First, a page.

Skip Navigation Archive: U.S. Department of Health and Human Services www.hhs.gov
Archive: Agency for Healthcare Research Quality www.ahrq.gov
Archive print banner

AHRQ Study Finds Quarter of Cesarean Sections May Be Performed Too Early in Labor

This information is for reference purposes only. It was current when produced and may now be outdated. Archive material is no longer maintained, and some links may not work. Persons with disabilities having difficulty accessing this information should contact us at: https://info.ahrq.gov. Let us know the nature of the problem, the Web address of what you want, and your contact information.

Please go to www.ahrq.gov for current information.

Research Alert: March 31, 2000

Nearly one-quarter of women undergoing cesarean section (c-sections) may have had the procedure too early in their labor, according to a new Agency for Healthcare Research and Quality (AHRQ) study. The study, conducted by researchers at RAND, Brown University, and the University of California and funded by AHRQ, is in the April 1, 2000, Obstetrics and Gynecology.

Of the one million c-sections performed annually, about 294,000 of them are done because of lack of progress in labor. In this study, researchers found that up to 24 percent of the c-sections for lack of progress may be performed too early. These women had a c-section with a dilation of only zero to three centimeters—contrary to recommendations of the American College of Obstetrics and Gynecology (ACOG) that the cervix should be dilated to 4 centimeters or more before the diagnosis is made. In addition, many repeat c-sections occur subsequent to previous c-sections done for lack of progress.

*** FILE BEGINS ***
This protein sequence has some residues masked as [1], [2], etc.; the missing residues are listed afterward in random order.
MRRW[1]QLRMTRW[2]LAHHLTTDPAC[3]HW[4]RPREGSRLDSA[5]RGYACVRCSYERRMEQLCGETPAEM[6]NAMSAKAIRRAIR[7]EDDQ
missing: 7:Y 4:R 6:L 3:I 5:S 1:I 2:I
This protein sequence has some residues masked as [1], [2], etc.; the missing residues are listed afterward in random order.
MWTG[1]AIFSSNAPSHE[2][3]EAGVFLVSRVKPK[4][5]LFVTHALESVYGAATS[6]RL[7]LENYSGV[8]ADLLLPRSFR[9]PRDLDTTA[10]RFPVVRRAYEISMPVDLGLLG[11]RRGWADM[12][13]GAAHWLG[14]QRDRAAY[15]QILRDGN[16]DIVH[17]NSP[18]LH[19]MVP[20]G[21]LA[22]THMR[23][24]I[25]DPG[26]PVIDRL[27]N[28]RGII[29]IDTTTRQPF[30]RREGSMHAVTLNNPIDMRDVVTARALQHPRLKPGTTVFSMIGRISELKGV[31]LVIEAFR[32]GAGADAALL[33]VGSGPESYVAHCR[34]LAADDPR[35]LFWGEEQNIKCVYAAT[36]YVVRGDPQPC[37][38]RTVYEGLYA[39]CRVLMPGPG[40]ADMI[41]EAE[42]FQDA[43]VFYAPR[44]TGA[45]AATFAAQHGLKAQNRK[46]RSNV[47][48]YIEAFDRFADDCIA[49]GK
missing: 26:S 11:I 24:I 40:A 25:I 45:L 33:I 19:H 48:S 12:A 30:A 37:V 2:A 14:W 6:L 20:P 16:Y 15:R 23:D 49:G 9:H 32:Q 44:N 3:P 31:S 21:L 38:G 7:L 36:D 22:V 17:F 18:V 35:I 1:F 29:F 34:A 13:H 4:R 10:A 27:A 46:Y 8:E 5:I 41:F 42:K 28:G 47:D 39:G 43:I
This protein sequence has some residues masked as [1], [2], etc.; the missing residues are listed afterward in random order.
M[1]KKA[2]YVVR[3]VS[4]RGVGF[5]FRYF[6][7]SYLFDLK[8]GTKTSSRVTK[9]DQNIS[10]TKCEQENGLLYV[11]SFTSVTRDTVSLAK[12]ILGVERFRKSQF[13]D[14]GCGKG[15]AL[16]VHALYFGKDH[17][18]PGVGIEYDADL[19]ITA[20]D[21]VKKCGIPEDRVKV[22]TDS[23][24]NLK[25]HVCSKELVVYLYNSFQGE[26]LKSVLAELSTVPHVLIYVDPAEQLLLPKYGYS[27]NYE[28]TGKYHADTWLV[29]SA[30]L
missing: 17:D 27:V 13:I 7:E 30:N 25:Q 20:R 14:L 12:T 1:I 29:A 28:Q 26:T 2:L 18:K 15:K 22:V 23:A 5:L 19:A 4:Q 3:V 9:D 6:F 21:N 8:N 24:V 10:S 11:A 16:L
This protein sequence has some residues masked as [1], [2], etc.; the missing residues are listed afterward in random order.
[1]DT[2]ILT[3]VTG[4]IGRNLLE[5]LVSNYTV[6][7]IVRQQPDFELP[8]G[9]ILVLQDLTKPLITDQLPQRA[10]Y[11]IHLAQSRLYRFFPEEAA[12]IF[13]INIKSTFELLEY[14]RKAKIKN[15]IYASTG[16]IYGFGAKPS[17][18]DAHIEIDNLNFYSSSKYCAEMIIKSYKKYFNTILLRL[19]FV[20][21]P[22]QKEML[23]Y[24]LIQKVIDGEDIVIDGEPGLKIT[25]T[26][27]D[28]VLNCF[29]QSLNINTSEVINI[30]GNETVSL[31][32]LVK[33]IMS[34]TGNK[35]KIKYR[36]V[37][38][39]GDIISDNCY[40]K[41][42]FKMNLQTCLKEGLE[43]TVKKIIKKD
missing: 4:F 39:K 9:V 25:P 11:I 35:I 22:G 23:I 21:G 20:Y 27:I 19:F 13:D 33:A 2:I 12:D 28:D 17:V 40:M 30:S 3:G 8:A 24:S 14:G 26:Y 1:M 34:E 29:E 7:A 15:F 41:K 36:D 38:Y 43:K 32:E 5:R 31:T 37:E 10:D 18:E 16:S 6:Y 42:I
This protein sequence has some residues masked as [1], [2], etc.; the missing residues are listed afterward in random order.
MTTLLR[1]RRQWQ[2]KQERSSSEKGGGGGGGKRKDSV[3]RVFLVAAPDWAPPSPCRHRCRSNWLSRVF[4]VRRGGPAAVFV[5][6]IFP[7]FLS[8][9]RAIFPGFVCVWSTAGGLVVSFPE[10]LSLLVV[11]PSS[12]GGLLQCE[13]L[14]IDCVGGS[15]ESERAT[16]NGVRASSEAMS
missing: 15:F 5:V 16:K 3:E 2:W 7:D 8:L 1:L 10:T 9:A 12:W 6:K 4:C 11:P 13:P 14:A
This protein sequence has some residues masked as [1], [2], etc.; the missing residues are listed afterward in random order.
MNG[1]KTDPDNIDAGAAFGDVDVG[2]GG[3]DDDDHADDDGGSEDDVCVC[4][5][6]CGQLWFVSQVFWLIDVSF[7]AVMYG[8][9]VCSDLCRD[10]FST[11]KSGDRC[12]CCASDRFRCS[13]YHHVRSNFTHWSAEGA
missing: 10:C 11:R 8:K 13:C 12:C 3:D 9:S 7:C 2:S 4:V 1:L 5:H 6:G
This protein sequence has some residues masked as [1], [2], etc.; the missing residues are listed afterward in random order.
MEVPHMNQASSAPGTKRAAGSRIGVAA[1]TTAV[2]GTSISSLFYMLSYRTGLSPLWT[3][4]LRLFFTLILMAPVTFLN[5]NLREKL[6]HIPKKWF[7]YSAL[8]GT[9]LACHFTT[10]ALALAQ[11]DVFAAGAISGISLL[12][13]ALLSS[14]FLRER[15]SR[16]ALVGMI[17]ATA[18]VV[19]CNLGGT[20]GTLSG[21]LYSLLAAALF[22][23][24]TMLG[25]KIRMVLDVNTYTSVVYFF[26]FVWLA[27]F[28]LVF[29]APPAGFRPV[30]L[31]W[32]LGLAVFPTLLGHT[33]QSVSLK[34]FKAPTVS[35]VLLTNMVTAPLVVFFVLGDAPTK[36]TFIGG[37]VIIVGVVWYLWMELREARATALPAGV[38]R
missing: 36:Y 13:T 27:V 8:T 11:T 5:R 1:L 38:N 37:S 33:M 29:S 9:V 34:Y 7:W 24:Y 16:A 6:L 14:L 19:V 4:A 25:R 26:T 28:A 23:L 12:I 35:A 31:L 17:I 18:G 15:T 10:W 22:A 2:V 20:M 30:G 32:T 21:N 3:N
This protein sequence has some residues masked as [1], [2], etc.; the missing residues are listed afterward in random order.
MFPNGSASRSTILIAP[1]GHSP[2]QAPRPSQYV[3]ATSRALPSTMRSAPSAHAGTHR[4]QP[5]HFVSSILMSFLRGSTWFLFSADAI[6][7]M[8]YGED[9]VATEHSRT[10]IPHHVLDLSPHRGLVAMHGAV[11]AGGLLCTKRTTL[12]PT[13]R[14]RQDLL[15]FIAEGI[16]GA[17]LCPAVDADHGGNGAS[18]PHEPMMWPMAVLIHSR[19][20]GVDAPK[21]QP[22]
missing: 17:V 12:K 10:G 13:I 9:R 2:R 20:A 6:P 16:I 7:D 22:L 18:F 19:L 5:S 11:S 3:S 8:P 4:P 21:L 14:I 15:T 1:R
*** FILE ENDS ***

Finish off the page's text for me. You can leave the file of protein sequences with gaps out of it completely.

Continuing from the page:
According to the researchers, doctors may be more at ease with risks associated with c-sections, than with those associated with abnormal labors that are not progressing as rapidly as expected. They also conclude that doctors either disagree with ACOG recommendations or interpret them differently. As a result, doctors may formulate their own definition of "lack of progress in labor." The authors suggest that more research is needed to understand the health effects of diagnosing lack of progress earlier in labor and why doctors do not follow the ACOG recommendations.

Researchers reviewed medical records and collected postpartum telephone surveys from 733 women who delivered full term, nonbreech infants by unplanned c-sections. The data were captured from 30 hospitals in Los Angeles County and Iowa between March 1993 and February 1994.

Details are in the April issue of Obstetrics and Gynecology, "Lack of Progress in Labor as a Reason for Cesarean," by Deidre Spelliscy Gifford, M.D., MPH, Sally C. Morton, Ph.D., Mary Fiske, M.D., MPH, Joan Keesey, Emmett Keeler, Ph.D., and Katherine I. Kahn, M.D. The research is part of AHRQ's Patient Outcomes Research Team (PORT) on management and outcomes of childbirth.

Editor's Note: For further details or interviews, call Dr. Gifford at (401) 274-1122, extension 2726.

For additional information, contact AHRQ Public Affairs, (301) 427-1364.

The information on this page is archived and provided for reference purposes only.

 

AHRQ Advancing Excellence in Health Care